This lovely picture of the rooftops in historic Charleston holds a clue to past tragedy in the city. Can you pick it out?
The black cross on the side of the orange building is an earthquake bolt – added to many buildings that survived or were built after the devastating quake that shook Charleston on August 31, 1886. It remains one of the largest earthquakes ever recorded on the Eastern Seaboard, with tremors felt over a span of 2.5 million square miles – from New York to Cuba, and from Bermuda to the Mississippi River.
Many brick and masonry buildings in Charleston, including the city’s three hospitals, crumbled to the ground within minutes. Afterward, builders installed reinforcing bolts to strengthen their buildings. Earthquake bolts have two parts – a plate and an iron rod. The plate on the outside of the building connects to a rod that passes through the building and then bolts to the timber frame on the interior. This, in effect, literally bolts the exterior masonry to the structural timber frame of the building.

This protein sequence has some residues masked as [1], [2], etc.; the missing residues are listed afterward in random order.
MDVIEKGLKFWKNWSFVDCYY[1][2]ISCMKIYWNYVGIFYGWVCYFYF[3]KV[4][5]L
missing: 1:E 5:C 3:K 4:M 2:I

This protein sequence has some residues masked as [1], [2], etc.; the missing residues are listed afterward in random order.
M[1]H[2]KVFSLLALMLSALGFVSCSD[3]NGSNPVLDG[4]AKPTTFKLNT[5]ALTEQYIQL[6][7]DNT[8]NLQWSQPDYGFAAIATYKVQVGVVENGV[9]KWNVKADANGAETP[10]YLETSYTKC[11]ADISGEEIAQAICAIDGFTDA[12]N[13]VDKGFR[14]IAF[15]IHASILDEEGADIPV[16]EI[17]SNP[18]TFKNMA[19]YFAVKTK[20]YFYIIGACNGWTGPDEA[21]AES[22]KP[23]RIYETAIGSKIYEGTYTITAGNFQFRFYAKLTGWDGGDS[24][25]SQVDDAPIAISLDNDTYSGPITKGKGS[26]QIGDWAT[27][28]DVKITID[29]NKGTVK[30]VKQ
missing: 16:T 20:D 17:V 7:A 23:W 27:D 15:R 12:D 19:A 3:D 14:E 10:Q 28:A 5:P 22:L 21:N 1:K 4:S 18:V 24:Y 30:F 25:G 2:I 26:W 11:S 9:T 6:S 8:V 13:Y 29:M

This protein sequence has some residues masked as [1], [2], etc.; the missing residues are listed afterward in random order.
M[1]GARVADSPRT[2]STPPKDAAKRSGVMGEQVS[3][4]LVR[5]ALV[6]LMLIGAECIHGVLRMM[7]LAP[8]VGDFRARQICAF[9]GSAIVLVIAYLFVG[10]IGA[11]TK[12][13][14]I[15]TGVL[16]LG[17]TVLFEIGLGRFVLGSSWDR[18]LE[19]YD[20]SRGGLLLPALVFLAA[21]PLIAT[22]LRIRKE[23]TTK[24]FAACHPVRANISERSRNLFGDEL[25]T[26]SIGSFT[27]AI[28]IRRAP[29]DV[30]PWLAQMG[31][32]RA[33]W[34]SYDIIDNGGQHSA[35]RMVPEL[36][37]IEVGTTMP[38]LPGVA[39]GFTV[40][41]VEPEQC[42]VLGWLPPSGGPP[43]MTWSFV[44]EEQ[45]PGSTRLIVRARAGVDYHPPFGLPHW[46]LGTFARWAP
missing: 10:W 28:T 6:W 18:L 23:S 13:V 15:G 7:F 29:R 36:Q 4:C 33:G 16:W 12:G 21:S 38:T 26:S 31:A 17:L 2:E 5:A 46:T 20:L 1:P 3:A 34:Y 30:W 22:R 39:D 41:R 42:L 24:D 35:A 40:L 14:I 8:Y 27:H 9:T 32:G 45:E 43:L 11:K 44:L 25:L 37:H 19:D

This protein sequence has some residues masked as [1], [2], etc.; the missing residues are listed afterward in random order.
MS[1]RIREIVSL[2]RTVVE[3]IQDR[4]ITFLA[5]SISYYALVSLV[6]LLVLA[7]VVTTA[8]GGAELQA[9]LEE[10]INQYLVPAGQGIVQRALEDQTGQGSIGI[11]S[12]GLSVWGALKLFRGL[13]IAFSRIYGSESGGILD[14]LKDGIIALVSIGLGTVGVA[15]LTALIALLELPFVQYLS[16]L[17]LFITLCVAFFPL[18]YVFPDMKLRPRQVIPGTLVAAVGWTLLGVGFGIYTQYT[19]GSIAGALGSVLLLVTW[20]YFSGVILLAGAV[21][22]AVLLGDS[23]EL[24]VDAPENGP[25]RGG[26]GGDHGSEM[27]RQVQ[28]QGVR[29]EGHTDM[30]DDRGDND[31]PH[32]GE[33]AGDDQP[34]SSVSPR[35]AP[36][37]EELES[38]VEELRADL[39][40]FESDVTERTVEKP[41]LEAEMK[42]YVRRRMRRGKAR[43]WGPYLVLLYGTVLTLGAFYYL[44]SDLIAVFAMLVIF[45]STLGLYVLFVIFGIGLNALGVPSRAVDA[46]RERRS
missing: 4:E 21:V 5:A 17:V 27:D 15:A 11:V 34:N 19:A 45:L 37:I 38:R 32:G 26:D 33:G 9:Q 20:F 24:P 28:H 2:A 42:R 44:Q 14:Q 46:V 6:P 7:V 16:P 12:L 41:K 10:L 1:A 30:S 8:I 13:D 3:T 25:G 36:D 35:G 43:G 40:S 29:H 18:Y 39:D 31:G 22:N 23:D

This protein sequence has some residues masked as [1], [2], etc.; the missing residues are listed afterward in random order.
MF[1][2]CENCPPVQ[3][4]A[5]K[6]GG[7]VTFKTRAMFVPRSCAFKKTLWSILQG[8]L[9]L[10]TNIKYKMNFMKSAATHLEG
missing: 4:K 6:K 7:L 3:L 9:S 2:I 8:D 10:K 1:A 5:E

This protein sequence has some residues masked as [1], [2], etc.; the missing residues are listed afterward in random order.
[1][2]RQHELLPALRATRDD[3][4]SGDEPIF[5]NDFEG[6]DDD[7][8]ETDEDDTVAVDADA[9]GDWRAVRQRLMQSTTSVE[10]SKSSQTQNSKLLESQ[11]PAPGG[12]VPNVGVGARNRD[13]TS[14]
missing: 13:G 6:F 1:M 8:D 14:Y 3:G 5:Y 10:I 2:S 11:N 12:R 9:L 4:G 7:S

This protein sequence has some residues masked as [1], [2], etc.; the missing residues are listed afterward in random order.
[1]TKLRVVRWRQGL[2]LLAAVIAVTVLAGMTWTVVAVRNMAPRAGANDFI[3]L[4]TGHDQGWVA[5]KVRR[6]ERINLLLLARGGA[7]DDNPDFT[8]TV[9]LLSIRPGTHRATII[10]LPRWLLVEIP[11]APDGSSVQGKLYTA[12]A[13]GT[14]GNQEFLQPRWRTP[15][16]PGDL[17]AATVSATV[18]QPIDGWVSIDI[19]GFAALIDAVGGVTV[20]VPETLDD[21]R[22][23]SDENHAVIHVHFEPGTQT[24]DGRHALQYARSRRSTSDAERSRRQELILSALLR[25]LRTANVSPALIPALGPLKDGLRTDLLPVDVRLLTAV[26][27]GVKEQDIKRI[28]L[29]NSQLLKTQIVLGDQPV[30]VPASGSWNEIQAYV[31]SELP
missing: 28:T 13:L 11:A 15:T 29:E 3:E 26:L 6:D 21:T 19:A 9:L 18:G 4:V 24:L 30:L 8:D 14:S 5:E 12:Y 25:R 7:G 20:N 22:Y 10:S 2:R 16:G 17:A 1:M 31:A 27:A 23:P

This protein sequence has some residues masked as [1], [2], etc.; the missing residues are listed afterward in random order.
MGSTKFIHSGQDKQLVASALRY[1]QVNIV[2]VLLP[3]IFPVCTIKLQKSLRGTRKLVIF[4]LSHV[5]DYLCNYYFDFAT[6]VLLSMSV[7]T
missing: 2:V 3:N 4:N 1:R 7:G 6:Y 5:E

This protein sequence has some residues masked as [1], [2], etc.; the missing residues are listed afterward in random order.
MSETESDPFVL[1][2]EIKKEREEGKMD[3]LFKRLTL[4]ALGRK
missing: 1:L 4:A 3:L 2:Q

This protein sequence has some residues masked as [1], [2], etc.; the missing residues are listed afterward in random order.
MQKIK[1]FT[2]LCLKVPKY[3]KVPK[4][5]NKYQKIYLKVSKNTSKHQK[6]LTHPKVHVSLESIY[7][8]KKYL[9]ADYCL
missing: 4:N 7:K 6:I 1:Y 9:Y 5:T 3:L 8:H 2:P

Since the plates are visible on the outside wall of a building, they are often crafted as decorative elements in the shape of crosses, circles, scrolls, or stars.
Some suspect the bolts would not protect buildings in the event of another strong earthquake. Thankfully, though minor rumblings have been felt, South Carolina has so far been spared another serious seismic upheaval.